“He always has the right number of graves at the end of the day,” Tara said. The teenage girl led two women in suits, one white and one black, along the path to the grave keeper’s shack. A rotted-wood cabin as big as two out-houses side by side sat at the top of a grassy hill. The hill faced East and gave them a peek at the rising sun. “He’s usually up early, even if he don’t have any graves to dig; I’m sure he’s awake by now,” the girl said. She kept looking back at the two women as she tried to explain about the grave keeper. On one glance she noticed a strange black cat walking with them that wasn’t there the last time she looked. It had a red pattern atop its head that looked like a skull and seemed to be purposely walking with them.
“If he can see the future why is he digging graves?” Melody asked. Tara shrugged but kept walking toward the shack. The hill grew steeper and she needed to slow her pace.
“We offered him any job he wants, this is it. He says he appreciates the straight forward work and any day he doesn’t work is a good day,” she said with a smile. Even though he mostly kept to himself the old grave keeper was well-respected by the townsfolk. Tara reached the top of the hill before the two women and she froze in her tracks. She stared forward while her mouth fell open in surprise. The women reached the top of the hill and saw why.
A large graveyard occupied most of a sunken plain behind the hill. A tall iron fence enclosed about three football fields worth of land. Inside the fence various headstones, angels and obelisks marked dozens of graves. Outside the fence was another matter entirely. Next to the graveyard, ten rows of five plots were perfectly organized.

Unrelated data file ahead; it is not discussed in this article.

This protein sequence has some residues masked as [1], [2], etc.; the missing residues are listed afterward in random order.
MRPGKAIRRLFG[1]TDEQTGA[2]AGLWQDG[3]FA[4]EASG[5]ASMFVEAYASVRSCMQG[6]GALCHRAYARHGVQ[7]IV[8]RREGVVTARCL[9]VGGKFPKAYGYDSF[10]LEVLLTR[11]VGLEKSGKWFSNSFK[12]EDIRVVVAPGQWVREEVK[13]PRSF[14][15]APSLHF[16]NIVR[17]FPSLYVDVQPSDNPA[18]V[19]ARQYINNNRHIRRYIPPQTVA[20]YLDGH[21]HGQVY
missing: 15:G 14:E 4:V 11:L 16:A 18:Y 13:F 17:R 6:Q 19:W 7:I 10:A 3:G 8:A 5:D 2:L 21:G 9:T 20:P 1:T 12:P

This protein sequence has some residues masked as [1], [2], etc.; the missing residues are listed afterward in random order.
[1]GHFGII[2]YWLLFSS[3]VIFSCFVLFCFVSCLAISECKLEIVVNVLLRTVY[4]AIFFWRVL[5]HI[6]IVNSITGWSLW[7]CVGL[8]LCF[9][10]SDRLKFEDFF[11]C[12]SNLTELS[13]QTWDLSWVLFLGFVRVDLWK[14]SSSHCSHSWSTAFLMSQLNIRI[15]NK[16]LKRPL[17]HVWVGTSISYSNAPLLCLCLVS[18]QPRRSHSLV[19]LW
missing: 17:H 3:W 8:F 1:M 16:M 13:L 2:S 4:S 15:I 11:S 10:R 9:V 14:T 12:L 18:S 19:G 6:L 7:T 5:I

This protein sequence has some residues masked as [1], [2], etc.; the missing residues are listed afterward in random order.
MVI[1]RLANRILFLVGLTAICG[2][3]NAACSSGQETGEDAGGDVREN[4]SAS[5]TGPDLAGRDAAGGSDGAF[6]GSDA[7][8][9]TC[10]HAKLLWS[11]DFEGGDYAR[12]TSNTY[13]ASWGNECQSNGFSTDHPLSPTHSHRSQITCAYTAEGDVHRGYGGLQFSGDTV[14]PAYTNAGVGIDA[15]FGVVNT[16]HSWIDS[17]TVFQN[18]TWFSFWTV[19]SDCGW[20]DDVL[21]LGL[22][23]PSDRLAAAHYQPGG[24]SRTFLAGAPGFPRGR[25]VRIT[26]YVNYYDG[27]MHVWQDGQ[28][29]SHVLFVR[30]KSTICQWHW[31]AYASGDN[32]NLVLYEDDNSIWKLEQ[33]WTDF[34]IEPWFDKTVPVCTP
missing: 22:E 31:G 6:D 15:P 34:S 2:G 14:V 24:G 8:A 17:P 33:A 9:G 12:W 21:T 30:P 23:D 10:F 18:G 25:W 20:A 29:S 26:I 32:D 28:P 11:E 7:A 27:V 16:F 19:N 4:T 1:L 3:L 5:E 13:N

“Mornin’!” A tired, old voice said. A lean, weathered man with a long grey beard walked out of the shack. He was wiping his brow with a rag in one hand while his other hand steadied a shovel balanced on his shoulder. He looked at the two women next to Tara. Their suits unintentionally made the girl’s simple blue dress seem shabbier. “Not from around here, huh?” he asked. No one answered the obvious statement. He nodded. “Name’s Hicks. What can I do you for?”
“You can see into the future?” Dana Sharp asked. Hicks nodded. Ms. Sharp glanced out at the new unearthed plots. “That’s a lot of graves this morning,” she said. Again, Hicks nodded.
“Started last night,” he said. “Won’t be enough but there’s something to be said about working for the sake of work.”
“What do you mean it won’t be enough?” Tara asked with a trace of fear in her voice. If Hicks said there was something bad about to happen, then something bad was about to happen. Hicks took a deep breath, then took his time to exhale. Finally, he nodded at Tara, then pointed at the sky.
“Those graves aren’t for anybody, I just wanted to go into the afterlife with some hard work under my belt. Ballisea’s here.”
“Who’s Ballisea?” Tara asked. She turned to see what Hicks pointed at as the question left her lips. She saw a black hole high in the sky raining out white figures.
“Janet,” Ms. Sharp said. “Take Tara back to town and save anyone you can. Don’t touch time. Tara, follow the cat,” she said.
“Yes, Ms. Sharp,” the cat spoke and dashed off toward town. Tara was surprised, but talking animals weren’t unusual to her. She caught a subtle nod from Hicks and followed his instructions, not Ms. Sharp’s.
“And you, Mr. Hicks…,” Dana said. “…have time to gather a few things and Melody will get us to safety.”
“No thank you, Ms. Sharp,” he said. His voice had a firm edge to it now.
“You want to die?” Melody asked. Hicks shook his head and smiled.
“I can see the future. I can see what happens if you…,” he looked Ms. Sharp in the eyes. “…can see the future. Death is much easier to swallow.” Melody stepped forward threateningly, but Dana held up a hand to stop her.
“Home, Melody. Hicks made his choice, I can respect that.”